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Lacto-Ovo Vegetarianism Vs. Veganism: Which Is The Healthier Choice?

Last updated May 21, 2015

Approved by: Maulik P. Purohit MD MPH

The American Dietetic Association (ADA) classifies lacto-ovo-vegetarians as consuming plants and animal products (e.g., dairy products, egg) while excluding meat and fish. This diet meets the Dietary Guidelines for Americans and also the Recommended Daily Allowance for nutrients. This diet is associated with many health benefits compared to other diets such as vegan.


The American Dietetic Association (ADA) classifies lacto-ovo-vegetarians as consuming plants and animal products (e.g., dairy products, egg) while excluding meat and fish. This diet meets the Dietary Guidelines for Americans and also the Recommended Daily Allowance for nutrients. This diet is associated with many health benefits compared to other diets such as vegan.

A Harvard Health Publication shows research results that lacto-ovo-vegetarians get the recommended amount of protein per pound of body weight. The American Dietetic Association suggests consuming a variety of food rich proteins (e.g., dairy products, eggs) daily to help achieve the appropriate protein levels.

A Heidelberg Study published in 2005 shows that vegans are linked to a higher mortality rate compared to lacto-ovo-vegetarians. Michael J Orlich of Loma Linda University conducted a study with 77,659 participants and concluded that lacto-ovo-vegetarians have an 18 percent lower chance of developing colorectal cancer compared to vegans, pescovegetarians (vegetarians who include fish in their diet), and semi-vegetarians (those that ate meat once a week).

These next three studies compared lacto-ovo-vegetarians to vegans and semi-vegetarians.

  • Lacto-ovo-vegetarians have a 38% and 34% lower chance of dying from lung cancer and heart disease respectively, compared to vegans and semi-vegetarians (Health Food Shoppers Study).
  • Lacto-ovo-vegetarians had a lower risk of developing cataracts than the meat eaters while vegans had the lowest risk (EPIC-Oxford study).
  • Lacto-ovo vegetarians consume as much calcium as meat eaters (Harvard Health Publication). The study also revealed that 75% of vegans consume less calcium than the recommended level. The body needs 525 mg of calcium on a daily basis. Otherwise, the body can be exposed to fracture and risks of osteoporosis.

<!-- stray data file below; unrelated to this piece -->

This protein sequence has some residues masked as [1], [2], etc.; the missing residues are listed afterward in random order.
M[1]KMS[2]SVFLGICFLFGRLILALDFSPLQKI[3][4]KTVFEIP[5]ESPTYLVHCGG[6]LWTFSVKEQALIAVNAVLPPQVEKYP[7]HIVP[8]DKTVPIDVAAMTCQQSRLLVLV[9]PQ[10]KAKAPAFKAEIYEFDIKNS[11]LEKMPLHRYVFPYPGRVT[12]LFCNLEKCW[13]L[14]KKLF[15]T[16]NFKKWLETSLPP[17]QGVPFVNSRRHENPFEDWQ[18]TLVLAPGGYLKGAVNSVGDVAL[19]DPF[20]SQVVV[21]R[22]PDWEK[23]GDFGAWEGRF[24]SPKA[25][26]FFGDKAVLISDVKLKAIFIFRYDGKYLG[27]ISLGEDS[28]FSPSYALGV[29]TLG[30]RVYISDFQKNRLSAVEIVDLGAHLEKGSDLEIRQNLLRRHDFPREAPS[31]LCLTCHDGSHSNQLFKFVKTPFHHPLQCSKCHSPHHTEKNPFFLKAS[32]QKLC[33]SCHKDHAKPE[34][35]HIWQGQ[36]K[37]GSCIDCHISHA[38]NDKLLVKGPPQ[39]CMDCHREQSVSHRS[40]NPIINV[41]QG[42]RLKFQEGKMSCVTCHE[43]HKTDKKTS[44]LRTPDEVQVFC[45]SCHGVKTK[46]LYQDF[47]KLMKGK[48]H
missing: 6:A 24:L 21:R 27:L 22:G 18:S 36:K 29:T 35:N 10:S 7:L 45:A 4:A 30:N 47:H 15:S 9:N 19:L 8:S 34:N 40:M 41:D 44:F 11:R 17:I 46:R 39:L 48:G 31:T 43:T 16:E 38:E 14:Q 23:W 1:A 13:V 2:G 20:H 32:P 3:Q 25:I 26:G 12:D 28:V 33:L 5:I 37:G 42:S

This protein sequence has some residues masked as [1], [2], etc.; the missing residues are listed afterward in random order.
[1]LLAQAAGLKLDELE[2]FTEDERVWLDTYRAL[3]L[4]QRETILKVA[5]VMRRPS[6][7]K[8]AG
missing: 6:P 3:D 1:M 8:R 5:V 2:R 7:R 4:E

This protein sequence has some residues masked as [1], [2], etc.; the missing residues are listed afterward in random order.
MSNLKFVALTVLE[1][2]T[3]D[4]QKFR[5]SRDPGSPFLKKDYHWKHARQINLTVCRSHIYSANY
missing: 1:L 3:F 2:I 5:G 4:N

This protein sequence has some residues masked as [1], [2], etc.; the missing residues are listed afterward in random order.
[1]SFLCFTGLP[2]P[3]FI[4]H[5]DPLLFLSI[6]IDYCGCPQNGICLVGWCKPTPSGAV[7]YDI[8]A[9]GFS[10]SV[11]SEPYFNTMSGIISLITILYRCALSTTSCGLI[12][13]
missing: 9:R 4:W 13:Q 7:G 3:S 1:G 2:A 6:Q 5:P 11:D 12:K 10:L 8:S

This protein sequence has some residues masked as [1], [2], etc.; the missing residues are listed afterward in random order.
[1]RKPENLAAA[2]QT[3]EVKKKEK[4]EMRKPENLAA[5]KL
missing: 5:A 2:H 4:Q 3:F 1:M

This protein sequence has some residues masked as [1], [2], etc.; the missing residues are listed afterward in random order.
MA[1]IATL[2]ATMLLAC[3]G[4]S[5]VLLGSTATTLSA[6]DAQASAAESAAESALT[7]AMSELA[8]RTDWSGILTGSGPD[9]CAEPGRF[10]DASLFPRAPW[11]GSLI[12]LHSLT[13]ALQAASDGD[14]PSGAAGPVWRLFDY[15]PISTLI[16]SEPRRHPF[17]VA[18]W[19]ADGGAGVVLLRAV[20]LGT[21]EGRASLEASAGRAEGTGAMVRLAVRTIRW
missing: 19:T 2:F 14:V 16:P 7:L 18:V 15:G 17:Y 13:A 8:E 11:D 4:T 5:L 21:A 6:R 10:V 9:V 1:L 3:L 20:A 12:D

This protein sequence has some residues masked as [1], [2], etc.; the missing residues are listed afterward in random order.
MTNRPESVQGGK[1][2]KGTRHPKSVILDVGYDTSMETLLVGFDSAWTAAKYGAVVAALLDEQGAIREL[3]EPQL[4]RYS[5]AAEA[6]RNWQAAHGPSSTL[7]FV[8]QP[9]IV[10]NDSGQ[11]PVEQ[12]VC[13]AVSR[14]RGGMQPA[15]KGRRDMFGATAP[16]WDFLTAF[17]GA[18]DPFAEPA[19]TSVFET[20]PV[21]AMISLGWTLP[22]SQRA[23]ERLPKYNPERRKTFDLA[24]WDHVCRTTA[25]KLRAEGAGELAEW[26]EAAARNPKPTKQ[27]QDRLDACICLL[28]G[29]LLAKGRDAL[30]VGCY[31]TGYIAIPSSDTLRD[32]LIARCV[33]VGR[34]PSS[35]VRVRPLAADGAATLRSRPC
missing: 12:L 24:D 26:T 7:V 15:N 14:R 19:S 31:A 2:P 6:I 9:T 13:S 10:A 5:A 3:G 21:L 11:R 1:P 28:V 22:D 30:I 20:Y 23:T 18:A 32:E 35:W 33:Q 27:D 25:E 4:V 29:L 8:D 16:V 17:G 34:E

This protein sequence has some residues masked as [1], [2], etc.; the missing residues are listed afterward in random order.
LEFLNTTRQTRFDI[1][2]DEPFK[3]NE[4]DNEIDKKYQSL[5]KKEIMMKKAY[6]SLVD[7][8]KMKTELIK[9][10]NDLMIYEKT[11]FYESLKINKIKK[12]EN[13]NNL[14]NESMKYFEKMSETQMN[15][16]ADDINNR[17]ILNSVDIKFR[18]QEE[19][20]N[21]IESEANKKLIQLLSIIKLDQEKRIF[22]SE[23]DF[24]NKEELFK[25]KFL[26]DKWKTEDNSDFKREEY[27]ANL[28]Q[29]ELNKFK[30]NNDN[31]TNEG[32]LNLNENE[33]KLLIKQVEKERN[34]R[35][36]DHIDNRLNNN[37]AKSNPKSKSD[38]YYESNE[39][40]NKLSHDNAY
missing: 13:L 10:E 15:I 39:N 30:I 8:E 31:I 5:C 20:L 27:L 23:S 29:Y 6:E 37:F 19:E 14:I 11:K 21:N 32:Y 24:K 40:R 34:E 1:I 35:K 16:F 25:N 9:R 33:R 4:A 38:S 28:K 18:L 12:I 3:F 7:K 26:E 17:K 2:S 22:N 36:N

A complete vegan diet has immense health benefits and is reported to have a 19 percent lower risk of cardiovascular diseases and lacto-ovo-vegetarians have an 18 percent lower risk, compared to a diet that includes meat. However, a vegan diet has lower protein, omega 3 fatty acids, calcium, and vitamin B12, compared to the lacto-ovo-vegetarian diet.

Deficiencies of essential nutrients like vitamin B12 and calcium can result in health disorders like poor bone development. There is also a risk of cancer and neurological disorders due to decreased vitamin B12 intake.

Vitamin B12 concerns can be rectified by consuming a lacto-ovo vegetarian diet. It is reported that the risk of cancer is reduced by 22 percent in lacto-ovo-vegetarians. With lower risks of developing cardiovascular diseases, lung cancer, cataract, osteoporosis, etc., and avoiding deficiencies in animal protein and vitamins, the lacto-ovo-vegetarianism would appear to be a better choice than a vegan diet for those individuals who want to avoid meat consumption.

References:

(2009 Oct 1). Becoming a Vegetarian. Retrieved from  http://www.health.harvard.edu/staying-healthy/becoming-a-vegetarian  

Eat a Variety of Foods. Retrieved from http://www.health.gov/dietaryguidelines/dga95/variety.htm

Chang-Claude, J., Hermann, S., Eilber, U., & Steindorf, K. (2005). Lifestyle determinants and mortality in German vegetarians and health-conscious persons: results of a 21-year follow-up. Cancer Epidemiol Biomarkers Prev, 14(4), pp. 963-8. Retreived from http://www.ncbi.nlm.nih.gov/pubmed/15824171

Michael J. Orlich, Pramil N. Singh, Joan Sabaté, Jing Fan, Lars Sveen, Hannelore Bennett, Synnove F. Knutsen, W. Lawrence Beeson, Karen Jaceldo-Siegl, Terry L. Butler, R. Patti Herring, Gary E. Fraser. (2015). Vegetarian Dietary Patterns and the Risk of Colorectal CancersJAMA Internal Medicine, DOI: 10.1001/jamainternmed.2015.59

Norris, J. (2013 Dec). Disease Rates of Vegetarians and Vegans.  Retrieved from http://www.veganhealth.org/articles/dxrates

Appleby, P.N., Allen, N.E., & Key, T.J. (2011). Diet, vegetarianism, and cataract risk. Am J Clin Nutr, 93(5), pp. 1128-35. Retrieved from http://www.ncbi.nlm.nih.gov/pubmed/21430115

Grant, R. (2010 Apr). A Lacto-ovo Vegetarian Diet vs a Vegan One. Retrieved from http://www-signsofthetimes-org-au.adventistconnect.org/items/a-lacto-ovo-vegetarian-diet-versus-a-vegan-one

Reviewed and Approved by a member of the DoveMed Editorial Board
First uploaded: May 21, 2015
Last updated: May 21, 2015